Newsgroups: alt.tarot Subject: Aeon Date: Sun, 30 Apr 1995 12:25:02 GMT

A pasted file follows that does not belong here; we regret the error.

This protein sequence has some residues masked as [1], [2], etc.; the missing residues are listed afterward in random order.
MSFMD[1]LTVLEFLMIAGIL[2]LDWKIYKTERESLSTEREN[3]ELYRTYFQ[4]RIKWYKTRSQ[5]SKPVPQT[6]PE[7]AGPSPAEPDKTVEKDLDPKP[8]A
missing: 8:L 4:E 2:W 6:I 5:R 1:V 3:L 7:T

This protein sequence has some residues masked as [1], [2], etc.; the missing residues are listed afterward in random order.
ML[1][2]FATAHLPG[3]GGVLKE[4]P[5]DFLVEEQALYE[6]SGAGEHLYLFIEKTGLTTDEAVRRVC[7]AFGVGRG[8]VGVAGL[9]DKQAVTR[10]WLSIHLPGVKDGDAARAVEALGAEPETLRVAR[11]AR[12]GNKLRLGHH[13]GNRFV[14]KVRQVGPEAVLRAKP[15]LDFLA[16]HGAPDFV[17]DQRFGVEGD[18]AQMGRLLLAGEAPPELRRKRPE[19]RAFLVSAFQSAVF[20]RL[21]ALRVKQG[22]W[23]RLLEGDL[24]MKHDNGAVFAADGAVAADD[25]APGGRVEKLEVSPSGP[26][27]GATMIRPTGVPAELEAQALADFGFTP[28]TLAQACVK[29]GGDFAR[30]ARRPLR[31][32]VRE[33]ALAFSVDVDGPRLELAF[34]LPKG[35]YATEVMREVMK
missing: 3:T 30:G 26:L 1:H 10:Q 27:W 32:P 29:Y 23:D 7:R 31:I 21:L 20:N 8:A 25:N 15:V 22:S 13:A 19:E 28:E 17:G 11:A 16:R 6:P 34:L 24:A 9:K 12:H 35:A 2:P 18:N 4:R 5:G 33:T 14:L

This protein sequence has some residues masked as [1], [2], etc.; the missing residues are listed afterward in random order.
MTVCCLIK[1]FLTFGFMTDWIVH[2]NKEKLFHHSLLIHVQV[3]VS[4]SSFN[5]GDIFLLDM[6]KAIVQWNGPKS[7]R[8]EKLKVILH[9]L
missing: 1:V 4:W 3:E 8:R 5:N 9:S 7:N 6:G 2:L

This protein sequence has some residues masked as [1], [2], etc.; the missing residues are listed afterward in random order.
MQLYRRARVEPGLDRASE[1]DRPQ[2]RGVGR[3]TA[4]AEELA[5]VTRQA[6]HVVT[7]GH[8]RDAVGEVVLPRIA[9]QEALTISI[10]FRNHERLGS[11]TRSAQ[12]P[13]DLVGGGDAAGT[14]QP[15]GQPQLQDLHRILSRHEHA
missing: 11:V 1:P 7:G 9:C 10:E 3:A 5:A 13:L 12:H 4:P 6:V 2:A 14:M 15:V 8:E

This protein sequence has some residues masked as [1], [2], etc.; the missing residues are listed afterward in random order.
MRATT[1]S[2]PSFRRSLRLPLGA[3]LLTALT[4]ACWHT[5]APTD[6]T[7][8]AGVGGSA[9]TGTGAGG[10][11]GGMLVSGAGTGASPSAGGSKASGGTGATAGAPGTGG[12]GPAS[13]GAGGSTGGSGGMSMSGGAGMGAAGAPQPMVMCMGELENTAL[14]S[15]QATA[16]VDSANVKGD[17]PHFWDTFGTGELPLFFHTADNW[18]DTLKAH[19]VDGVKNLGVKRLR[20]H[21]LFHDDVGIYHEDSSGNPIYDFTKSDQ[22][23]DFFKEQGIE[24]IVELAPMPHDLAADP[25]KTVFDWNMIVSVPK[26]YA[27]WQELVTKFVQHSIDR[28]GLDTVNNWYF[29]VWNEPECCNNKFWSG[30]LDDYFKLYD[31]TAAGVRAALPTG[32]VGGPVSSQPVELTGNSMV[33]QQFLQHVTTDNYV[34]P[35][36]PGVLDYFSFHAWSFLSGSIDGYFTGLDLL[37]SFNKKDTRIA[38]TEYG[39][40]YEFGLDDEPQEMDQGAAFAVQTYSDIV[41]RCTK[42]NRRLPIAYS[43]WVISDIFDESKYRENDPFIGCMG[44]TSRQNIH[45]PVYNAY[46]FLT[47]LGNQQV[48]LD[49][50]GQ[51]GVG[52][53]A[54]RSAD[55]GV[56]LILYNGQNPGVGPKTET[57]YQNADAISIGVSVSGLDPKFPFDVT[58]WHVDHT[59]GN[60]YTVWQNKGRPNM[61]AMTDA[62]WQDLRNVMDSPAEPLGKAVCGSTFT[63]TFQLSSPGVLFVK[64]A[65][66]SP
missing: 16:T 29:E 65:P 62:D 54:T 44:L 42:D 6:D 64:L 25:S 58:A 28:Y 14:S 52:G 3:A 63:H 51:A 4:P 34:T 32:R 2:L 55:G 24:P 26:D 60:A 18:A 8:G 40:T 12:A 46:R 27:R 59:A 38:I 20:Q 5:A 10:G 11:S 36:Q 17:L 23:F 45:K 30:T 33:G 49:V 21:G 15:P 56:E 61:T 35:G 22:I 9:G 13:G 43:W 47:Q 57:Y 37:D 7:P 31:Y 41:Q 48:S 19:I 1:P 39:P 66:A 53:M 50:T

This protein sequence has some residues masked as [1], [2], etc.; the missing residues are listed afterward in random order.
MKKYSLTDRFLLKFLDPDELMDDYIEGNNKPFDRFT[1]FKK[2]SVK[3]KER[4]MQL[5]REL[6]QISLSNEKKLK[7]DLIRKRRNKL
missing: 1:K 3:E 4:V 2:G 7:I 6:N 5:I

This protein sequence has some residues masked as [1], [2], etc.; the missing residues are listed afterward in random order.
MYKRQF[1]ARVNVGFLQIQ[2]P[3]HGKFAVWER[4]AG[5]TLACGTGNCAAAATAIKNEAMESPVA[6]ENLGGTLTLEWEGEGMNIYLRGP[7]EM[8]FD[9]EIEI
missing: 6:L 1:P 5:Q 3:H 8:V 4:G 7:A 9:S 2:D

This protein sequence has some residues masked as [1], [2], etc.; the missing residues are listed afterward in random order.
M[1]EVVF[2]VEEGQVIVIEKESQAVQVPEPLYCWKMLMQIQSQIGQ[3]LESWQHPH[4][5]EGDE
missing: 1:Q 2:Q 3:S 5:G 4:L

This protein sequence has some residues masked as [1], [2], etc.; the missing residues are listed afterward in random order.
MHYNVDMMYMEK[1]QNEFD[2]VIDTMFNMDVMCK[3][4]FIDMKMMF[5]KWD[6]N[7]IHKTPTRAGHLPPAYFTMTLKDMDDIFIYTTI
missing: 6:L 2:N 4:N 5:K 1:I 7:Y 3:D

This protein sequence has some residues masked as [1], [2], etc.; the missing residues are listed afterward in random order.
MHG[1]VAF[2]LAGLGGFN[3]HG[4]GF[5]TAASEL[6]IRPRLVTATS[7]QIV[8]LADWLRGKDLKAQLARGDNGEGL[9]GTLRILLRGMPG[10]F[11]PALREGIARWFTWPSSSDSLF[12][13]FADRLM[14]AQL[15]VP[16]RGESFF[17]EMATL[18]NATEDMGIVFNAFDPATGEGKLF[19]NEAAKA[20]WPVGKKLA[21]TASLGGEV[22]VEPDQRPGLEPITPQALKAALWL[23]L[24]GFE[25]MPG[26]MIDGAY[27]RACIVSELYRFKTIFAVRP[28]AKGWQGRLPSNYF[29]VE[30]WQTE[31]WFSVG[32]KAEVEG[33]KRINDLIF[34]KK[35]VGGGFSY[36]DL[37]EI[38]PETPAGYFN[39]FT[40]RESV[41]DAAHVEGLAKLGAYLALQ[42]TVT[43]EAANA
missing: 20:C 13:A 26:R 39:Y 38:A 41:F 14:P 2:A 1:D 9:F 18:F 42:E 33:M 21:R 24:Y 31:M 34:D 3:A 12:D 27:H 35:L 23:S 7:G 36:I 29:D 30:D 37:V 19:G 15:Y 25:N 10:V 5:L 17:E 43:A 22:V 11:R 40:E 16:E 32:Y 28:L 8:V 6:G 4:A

Valerian - These are only my opinions (of course, everything I post is, but in cases like this I like to make that explicit (g))... 1) I would propose that unlike a final Judgement, in Osirian myth, the Aeon imlies a dynamic process, after which one continues in a new equilibrium. Mythologically, the annunciation of the Aeon of Horus was the "end of the world" for the Aeon of Osiris, and so the card replaces the earlier image of the Apocalypse. Thus, the card presents the same archetype, modelled on Thelemic, rather than Osirian, principles. Doesn't make it righter-or-wronger, but the Thoth deck must be interpreted, symbolically, even iconologically, in terms of Thelema since that is the paradigm that Crowley and Harris were using to design the cards. I don't see any difference in the interpretation of the card in a reading, by the by. 2) Aeon has several meanings. A very long time (like an epoch). A spiritual being in Neoplatonic myth - I would say at a Briahtic level, ie. direct manifestations and officers of the Divine will. The card mostly refers to the Aeon as a period in humanity's spiritual development (the Aeon of Horus, which began in 1904, in Thelemic mythology) and to the "Current" of that Aeon, the principles by which it operates. 3) The infant figure is Hoor-pa-Krat, Harpocrates. This is the aspect of Horus-the-Infant, the child of Isis and Osiris, before He reaches maturity as Horus the Warrior, King, Priest (Ra-Hoor-Khuit). He is silence, and the unquenchable yearning for knowledge and experience of the Child. The finger position has an interesting side note. Earlier notions of the God named him as God of Silence, for the Romans, seeing statues of Harpocrates with finger to lips, assumed it was the sign for silence, as we use it today (ssssshhhhhh). But later archaeology suggests it was meant to represent, as you note, finger sucking - a baby sucking its thumb or fingertips. Both meanings are useful in magick, and specifically the magick of Thelema, where the magician seeks the intense openess and learning mindset of the infant. 4) Nothing unusual. It reads like Judgement in spreads (for me at least, though I am the first to confess being unregenerately traditional in reading spreads). In readings aimed at specifically magical queries, it often indicates the energy of the Aeon in my work and life - the role of my commitment to Thelema and the work I need to do to carry that out. This I regard as a particular interpretation that would not likely apply to a non-Thelemite's reading. Though the Judgement card also refers to a pivotal mystery of the Osirian formula - the resurrection in Glory from the demise shown forth by the Hanged Man. Christ on Easter following Christ on Golgotha; Osiris-un-Nefer enthroned in Amenti following Osiris slain, etc. Paul *** From: (Bill Heidrick) Newsgroups: alt.tarot Subject: Re: Aeon Date: 1 May 1995 01:03:23 GMT [...] Like many Tarot decks, the Thoth deck has a particular slant. The Majors or Atus in it amount to "holy cards" to illustrate Crowley's _Liber AL_ or _Book of the Law_. Accordingly, the Aeon Atu does differ from the traditional Judgment Trump in some areas of meaning. Particularly, there is no sense of a Resurrection in the Last Days. Rather, it depicts an emergent existence, with three forms rising in the flames of the Hebrew letter Shin, instead of from graves. That Hebrew Shin in its turn represents "Ruach Elohim", the divine spirit. [mythology] "Aeon" in this instance refers to "The Aeon of Horus", sometimes likened to the Age of Aquarius. In Thelema, the philosophy or religion of Crowley's _Liber AL_, this is the Aeon of Horus, the Crowned and Conquering Child. [the design] The figure sucking his finger is Harpocrates, aka Hoor-paar-kraat. All four of the principal deities of _Liber AL_ are shown in the design: 1. Nuit -- the mother goddess. Shown as a deep blue arch across the top and down the sides of the card. You can see her hands and feet below. Her head is stylized to the right and her breasts show galaxies in the upper right corner. 2. Hadit (Ba-Hadi, the Egyptian winged sun) --- the father or god of self in this tradition. Shown as two downward sweeping wings with a red sun disk at their juncture between the hands and feet of Nuit. Two coiled uraeus serpents also mark the figure, just at the base of the red sun. 3. Horus the child or Hoor-paar-kraat --- the passive or gentle child. This is a transparent figure, index finger to lips and fore lock to the left in the traditional style of Ancient Egyptian depictions. The Atif crown on the child's head is not traditionally associated with Hoor-paar-kraat in Egyptian art, but probably refers to "the Crowned child" motif. 4. Ra Hoor Khuit --- the warlike or active form of the god child Horus. This is the seated figure in the center, hawk headed with sun disk and single serpent. The scepter is not traditional Egyptian art for this figure, rather that would be an arrow fletched with a hawk's head. The full name of this figure in Egyptian mythology is Ra Heru Khuti b-Hadi, Ra as Horus who flies into the disk of the Sun. This was the Egyptian decan ruler at the time Crowley received _Liber AL_ by a process now usually called "channeling", April 8, 9 and 10 of 1904 e.v. 93 93/93 Bill Heidrick